Potholes policy


Inevitably, most of the focus in last week’s Budget was on the level of public sector net borrowing. The Chancellor of the Exchequer, Alistair Darling, took great delight in announcing that this year’s PSNB was down to £167 billion – an horrendous figure but slightly less horrendous than the £178 billion forecast in the Pre-Budget Report.

Normally, an £11 billion improvement in the PSNB over a matter of months would have justified nationwide rejoicing. However, we live in desperate times for public finances so the updated figures are merely less awful than previously.

But buried in the Budget Statement was a rather curious announcement on the unglamorous issue of potholes.

The Chancellor stated that ‘the bad weather of the last few months has taken a damaging toll on their (roads) condition. So I am providing £100 million to pay for vital repairs to local roads throughout the country’.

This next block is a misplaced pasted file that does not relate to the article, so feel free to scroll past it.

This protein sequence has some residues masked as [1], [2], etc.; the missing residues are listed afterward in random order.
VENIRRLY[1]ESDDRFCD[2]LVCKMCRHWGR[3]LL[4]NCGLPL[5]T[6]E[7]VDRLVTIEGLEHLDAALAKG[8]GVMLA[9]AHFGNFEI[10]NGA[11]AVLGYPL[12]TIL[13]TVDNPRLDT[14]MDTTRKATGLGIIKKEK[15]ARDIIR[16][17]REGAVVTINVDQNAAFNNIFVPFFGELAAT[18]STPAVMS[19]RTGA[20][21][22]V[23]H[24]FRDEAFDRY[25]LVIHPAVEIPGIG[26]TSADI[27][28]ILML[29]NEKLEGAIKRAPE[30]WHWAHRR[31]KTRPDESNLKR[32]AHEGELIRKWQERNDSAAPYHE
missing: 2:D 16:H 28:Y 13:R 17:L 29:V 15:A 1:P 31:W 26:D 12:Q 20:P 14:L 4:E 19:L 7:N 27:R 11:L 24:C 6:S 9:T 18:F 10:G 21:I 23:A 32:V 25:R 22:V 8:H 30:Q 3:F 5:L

It is perhaps ironic that, just days ago, parts of the sea defences at Leith near Edinburgh - close to the Chancellor’s Edinburgh South West constituency - were breached: road repairs will presumably be required there.

And, after a gruelling winter, such expenditure is much needed nationwide. Many will argue that the actual road repair bill will far exceed £100 million. Even in parts of London, which had relatively moderate snowfall levels during the winter, potholes abound – thereby boosting the demand for new tyres.

On a more academic level, the £100 million potholes policy is pure Keynesianism. With high unemployment and low private sector investment, this policy could easily have been extracted directly from the General Theory.

Of course, in Adam Smith’s era, tarmac roads were unknown. Fellow Scot, John MacAdam, only began building such roads some years after the great man’s death in 1790.

But, if he were alive today, would Adam Smith have supported such public expenditure on potholes?